The textural properties and hydration capacity of legumes in general and of beans in particular is a subject about which much research has been done. However, at present there is still no practical answer to the “Hard to Shell” and “Hard to Cook” effects. The present investigation studies 14 varieties of recently picked beans that were grown in Mexico. The beans were classified by size using K-means multivariate analysis, and three fractions were obtained for each variety: large (L), medium (M) and small (S). These fractions were evaluated for hardness, water absorption rate and total water absorption. It was found that the small bean fraction of the varieties studied had the lowest hardness values in comparison to the medium and large fractions. This same behaviour was observed for the water absorption rate and total water absorption; the smaller beans absorbed water more quickly and had greater total water absorption than the other fractions. One kind of bean (Pinto Villa) proved to be much harder than the other varieties. The total water absorption increased and hardness decreased for beans with greater ash content, but no correlation was found between these two properties (water absorption and hardness) for protein and fiber content.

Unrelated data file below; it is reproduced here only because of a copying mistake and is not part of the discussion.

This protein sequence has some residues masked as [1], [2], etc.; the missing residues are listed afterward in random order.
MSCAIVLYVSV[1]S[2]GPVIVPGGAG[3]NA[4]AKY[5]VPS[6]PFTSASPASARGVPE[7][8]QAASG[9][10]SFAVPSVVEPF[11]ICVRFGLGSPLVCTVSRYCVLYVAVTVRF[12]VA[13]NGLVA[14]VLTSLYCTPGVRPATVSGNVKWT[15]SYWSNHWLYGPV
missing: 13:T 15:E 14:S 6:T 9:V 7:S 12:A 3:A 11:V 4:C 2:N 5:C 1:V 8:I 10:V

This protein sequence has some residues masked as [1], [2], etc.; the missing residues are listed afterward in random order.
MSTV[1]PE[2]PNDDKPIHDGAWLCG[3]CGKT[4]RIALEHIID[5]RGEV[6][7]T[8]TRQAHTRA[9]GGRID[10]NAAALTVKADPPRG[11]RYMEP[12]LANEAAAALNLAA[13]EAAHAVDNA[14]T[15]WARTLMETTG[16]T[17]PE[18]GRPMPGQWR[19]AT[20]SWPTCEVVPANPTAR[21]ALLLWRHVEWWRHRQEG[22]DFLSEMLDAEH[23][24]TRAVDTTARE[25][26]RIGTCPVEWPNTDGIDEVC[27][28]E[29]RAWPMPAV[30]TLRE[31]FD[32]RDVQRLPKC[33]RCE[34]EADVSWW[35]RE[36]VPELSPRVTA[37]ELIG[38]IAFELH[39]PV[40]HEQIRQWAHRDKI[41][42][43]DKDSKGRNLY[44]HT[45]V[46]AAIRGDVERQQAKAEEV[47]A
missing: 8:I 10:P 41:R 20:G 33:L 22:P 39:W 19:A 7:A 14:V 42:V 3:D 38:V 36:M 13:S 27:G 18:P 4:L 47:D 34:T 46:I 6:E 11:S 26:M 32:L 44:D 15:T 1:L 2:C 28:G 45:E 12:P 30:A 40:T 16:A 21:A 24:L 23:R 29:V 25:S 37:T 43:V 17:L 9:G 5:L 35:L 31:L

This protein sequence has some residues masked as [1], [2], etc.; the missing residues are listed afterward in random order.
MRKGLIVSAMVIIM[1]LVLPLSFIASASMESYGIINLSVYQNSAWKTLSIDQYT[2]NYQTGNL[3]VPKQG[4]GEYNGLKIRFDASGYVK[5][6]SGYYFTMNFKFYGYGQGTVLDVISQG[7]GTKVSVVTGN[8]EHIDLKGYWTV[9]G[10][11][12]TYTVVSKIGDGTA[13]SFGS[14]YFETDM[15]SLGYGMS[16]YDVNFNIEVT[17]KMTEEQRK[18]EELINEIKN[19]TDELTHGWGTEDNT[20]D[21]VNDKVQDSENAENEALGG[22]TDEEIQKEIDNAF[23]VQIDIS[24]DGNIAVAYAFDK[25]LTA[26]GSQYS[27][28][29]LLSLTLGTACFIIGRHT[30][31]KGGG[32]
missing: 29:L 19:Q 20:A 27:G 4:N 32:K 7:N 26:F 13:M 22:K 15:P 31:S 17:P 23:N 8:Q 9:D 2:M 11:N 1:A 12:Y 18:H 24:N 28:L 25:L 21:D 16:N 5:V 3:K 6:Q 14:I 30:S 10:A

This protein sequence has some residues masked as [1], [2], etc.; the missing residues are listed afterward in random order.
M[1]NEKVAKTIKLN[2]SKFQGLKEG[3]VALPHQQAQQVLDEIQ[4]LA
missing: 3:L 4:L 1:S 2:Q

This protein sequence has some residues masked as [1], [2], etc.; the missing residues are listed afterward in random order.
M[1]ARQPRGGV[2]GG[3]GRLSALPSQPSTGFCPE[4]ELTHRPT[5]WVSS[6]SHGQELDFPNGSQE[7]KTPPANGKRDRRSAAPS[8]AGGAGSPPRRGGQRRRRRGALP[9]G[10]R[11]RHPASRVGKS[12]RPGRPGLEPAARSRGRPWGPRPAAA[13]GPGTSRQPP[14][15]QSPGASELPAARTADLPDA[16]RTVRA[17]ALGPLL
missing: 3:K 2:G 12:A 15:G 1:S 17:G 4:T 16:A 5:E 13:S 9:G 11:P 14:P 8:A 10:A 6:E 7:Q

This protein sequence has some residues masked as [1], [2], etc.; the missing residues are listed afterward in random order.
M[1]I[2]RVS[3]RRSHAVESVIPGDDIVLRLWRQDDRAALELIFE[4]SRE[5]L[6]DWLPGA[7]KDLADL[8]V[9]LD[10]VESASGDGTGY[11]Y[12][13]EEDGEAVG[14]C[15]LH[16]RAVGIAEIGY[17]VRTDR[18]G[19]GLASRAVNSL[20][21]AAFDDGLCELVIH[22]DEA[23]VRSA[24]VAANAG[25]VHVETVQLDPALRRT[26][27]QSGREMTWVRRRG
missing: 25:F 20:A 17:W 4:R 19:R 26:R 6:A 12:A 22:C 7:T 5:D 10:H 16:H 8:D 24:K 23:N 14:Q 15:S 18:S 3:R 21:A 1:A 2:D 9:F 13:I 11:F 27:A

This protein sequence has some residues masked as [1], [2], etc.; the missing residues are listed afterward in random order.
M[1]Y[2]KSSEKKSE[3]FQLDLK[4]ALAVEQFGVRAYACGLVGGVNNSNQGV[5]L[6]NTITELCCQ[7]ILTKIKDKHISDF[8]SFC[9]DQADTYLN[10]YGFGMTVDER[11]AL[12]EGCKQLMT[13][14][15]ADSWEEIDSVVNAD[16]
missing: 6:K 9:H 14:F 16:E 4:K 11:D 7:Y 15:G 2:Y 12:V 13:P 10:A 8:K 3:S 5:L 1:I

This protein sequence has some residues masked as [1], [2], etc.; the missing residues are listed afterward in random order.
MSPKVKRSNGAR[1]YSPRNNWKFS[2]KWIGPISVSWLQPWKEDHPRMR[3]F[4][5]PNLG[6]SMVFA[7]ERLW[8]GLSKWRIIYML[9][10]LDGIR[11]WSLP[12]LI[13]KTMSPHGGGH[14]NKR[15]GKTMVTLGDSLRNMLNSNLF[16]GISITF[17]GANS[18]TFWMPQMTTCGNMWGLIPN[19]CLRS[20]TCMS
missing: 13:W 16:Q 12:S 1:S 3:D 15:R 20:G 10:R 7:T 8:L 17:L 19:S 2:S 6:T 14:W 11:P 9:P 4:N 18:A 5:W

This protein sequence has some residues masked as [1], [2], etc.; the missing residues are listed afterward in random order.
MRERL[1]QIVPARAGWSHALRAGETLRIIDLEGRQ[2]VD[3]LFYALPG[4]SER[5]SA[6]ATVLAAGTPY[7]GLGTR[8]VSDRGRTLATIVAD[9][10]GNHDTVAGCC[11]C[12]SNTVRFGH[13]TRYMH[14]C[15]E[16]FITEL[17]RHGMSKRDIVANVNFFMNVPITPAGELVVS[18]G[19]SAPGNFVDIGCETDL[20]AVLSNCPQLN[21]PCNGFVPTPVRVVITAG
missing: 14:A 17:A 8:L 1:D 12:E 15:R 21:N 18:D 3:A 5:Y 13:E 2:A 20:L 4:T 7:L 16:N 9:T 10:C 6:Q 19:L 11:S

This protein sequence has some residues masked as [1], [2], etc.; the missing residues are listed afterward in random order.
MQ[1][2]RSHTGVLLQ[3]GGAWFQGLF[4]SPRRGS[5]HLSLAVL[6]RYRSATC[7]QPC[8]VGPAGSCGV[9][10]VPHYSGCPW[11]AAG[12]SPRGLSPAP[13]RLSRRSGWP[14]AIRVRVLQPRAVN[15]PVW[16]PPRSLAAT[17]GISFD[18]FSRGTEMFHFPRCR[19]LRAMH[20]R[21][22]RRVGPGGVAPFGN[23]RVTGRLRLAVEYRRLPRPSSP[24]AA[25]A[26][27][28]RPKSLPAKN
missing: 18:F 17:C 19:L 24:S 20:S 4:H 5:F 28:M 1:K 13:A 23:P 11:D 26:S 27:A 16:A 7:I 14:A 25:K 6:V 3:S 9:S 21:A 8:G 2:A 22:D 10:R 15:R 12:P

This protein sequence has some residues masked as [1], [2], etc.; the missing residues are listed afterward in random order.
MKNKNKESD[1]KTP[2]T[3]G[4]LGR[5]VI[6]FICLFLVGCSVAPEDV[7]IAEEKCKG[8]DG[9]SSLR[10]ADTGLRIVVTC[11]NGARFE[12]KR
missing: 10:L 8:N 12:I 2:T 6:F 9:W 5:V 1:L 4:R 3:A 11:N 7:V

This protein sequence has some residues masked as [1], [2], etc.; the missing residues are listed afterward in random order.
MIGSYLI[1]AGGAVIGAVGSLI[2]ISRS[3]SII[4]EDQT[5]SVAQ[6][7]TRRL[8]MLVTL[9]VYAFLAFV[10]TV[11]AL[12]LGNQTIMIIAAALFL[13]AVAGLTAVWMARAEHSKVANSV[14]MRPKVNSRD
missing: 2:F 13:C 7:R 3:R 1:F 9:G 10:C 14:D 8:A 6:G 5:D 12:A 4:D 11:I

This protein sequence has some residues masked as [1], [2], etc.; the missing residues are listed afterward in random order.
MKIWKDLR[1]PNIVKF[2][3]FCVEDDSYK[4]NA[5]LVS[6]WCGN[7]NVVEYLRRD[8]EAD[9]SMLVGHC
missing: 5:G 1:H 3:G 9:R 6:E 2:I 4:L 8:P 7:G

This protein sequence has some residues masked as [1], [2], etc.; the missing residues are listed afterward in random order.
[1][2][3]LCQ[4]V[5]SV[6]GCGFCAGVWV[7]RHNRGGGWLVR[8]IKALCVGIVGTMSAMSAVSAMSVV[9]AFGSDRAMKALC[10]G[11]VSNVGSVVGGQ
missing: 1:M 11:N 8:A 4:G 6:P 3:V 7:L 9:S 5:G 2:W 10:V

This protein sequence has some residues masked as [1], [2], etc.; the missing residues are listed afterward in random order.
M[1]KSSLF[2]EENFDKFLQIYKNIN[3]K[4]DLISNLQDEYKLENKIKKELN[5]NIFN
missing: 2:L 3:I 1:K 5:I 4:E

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The influence of a food-grade long-chain polyphosphate mixture on the growth and survival of spoilage micro-organisms during storage in an experimental processed cheese spread formulation was evaluated. The emulsifying salt was added to the cheese blend at a concentration of 0.5% or 1.0%. A control product was also manufactured, which contained monophosphate instead of polyphosphate as emulsifying salt, with all other ingredients being identical to those in the experimental processed cheese spread. Half of the finished products were subjected to accelerated shelf-life testing at 37 °C for 10 days, whereas the other half of them was stored refrigerated at 4 °C for 120 days. Microbiological analyses (enumeration of viable cell counts, mesophilic sulphite-reducing clostridia, coliforms, yeasts and moulds) and sensory tests were performed at regular intervals. The results showed that polyphosphates had a beneficial effect on the shelf-life of the processed cheese spread tested in that they significantly reduced (P<0.05) the growth or survival rates of spoilage bacteria, especially of mesophilic sulphite-reducing clostridia. Polyphosphates also beneficially influenced the sensory, including textural properties of the experimental processed cheese spread. All the samples containing less than 1% polyphosphate showed signs of butyric blowing significantly earlier (P<0.05), during both accelerated shelf-life tests and regular refrigerated storage, than did the products fortified with 1% polyphosphate. In conclusion, the suitability of the long-chain polyphosphate formulation tested for shelf life extension of processed cheese spreads was demonstrated.